Feeling stressed, you’re not alone

Published 6:57 pm Tuesday, February 7, 2006

By Staff
Stress. We all know it, we've all dealt with or are dealing with it. If you're not, you're one of the lucky ones.
If you find yourself feeling like there are too many pressures and demands on you, then you're probably stressed. Losing sleep worrying about schoolwork or your job? Eating on the run because your schedule is just too busy? You're not alone. Everyone experiences stress at times - adults, teens and even kids.
So, what is stress? Stress is a feeling that's created when we react to particular events. It's the body's way of rising to a challenge and preparing to meet a tough situation with focus, strength, stamina and heightened alertness.
The events that provoke stress are called stressors, and they cover a whole range of situations - everything from outright physical danger to making a class presentation or getting your bills paid on time.
How do yo know if you have stress? You may notice some of these signs:
Anxiety or panic attacks
A feeling of being constantly pressured, hassled and hurried
Irritability and moodiness
Physical symptoms, such as stomach problems, headaches, or even chest pain
Allergic reactions, such as eczema or asthma
Problems sleeping
Drinking too much, smoking, overeating, or doing drugs
 Sadness or depression
Here's are a few things you can do to deal with stress or, better yet, to avoid it in the first place.
Take a stand against overscheduling. If you're feeling stretched, consider cutting out an activity or two, opting for just the ones that are most important to you.
Be realistic. Don't try to be perfect - no one is. And expecting others to be perfect can add to your stress level, too (not to mention put a lot of pressure on them). If you need help on something, like schoolwork, ask for it.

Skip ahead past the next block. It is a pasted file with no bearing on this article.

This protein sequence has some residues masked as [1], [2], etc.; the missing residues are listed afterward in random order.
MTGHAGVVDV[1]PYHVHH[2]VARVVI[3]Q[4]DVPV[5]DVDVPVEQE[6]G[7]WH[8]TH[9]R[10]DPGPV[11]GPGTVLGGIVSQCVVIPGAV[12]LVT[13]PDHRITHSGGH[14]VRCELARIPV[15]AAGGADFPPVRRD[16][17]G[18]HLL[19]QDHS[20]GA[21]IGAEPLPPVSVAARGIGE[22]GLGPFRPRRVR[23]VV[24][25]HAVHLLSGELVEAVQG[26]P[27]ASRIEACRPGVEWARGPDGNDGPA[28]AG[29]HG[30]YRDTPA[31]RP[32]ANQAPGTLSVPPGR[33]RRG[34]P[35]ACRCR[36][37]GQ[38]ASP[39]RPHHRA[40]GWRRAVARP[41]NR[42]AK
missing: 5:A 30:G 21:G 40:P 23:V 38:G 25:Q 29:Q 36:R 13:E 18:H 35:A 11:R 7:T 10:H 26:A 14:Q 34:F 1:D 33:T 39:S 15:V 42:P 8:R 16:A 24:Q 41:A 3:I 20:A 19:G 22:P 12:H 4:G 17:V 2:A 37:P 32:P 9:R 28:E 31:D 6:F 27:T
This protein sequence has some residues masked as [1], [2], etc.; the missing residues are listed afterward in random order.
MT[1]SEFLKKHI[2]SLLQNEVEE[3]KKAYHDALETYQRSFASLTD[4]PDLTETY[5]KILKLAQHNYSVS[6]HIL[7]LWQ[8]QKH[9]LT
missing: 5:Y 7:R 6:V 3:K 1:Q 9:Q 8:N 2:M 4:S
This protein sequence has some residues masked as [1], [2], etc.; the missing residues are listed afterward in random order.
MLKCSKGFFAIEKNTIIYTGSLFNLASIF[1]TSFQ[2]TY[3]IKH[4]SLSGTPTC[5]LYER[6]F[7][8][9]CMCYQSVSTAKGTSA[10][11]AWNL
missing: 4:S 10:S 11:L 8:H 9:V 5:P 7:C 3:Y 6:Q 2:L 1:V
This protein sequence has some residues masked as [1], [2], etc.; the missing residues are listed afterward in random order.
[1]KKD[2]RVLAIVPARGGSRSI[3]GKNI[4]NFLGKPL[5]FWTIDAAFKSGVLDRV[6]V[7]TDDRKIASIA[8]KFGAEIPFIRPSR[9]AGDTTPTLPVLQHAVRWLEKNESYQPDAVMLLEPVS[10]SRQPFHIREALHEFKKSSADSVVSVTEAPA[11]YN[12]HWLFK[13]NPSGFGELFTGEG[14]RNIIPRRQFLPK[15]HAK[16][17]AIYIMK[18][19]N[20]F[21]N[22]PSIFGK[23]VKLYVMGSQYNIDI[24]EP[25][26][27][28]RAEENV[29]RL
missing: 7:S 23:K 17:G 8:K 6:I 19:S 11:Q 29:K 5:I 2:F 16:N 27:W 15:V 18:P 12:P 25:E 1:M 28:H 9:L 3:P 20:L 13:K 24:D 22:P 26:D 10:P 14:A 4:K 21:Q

Get a good night's sleep. Getting enough sleep helps keep your body and mind in top shape, making you better equipped to deal with any negative stressors. Because the biological “sleep clock” shifts during adolescence, many teens prefer staying up a little later at night and sleeping a little later in the morning. But if you stay up late and still need to get up early, you may not get all the hours of sleep you need.
Learn to relax. The body's natural antidote to stress is called the relaxation response. It's your body's opposite of stress, and it creates a sense of well-being and calm. The chemical benefits of the relaxation response can be activated simply by relaxing. You can help trigger the relaxation response by learning simple breathing exercises and then using them when you're caught up in stressful situations. And ensure you stay relaxed by building time into your schedule for activities that are calming and pleasurable: reading a good book or making time for a hobby, spending time with your pet, or just taking a relaxing bath.
Treat your body well. Experts agree that getting regular exercise helps people manage stress. (Excessive or compulsive exercise can contribute to stress, though, so as in all things, use moderation.) And eat well to help your body get the right fuel to function at its best. It's easy when you're stressed out to eat on the run or eat junk food or fast food. But under stressful conditions, the body needs its vitamins and minerals more than ever. Some people may turn to substance abuse as a way to ease tension. Although alcohol or drugs may seem to lift the stress temporarily, relying on them to cope with stress actually promotes more stress because it wears down the body's ability to bounce back.
Watch what you're thinking. Your outlook, attitude and thoughts influence the way you see things. Is your cup half full or half empty? A healthy dose of optimism can help you make the best of stressful circumstances. Even if you're out of practice, or tend to be a bit of a pessimist, everyone can learn to think more optimistically and reap the benefits.
Solve the little problems. Learning to solve everyday problems can give you a sense of control. But avoiding them can leave you feeling like you have little control and that just adds to stress. Develop skills to calmly look at a problem, figure out options and take some action toward a solution. Feeling capable of solving little problems builds the inner confidence to move on to life's bigger ones. And it and can serve you well in times of stress.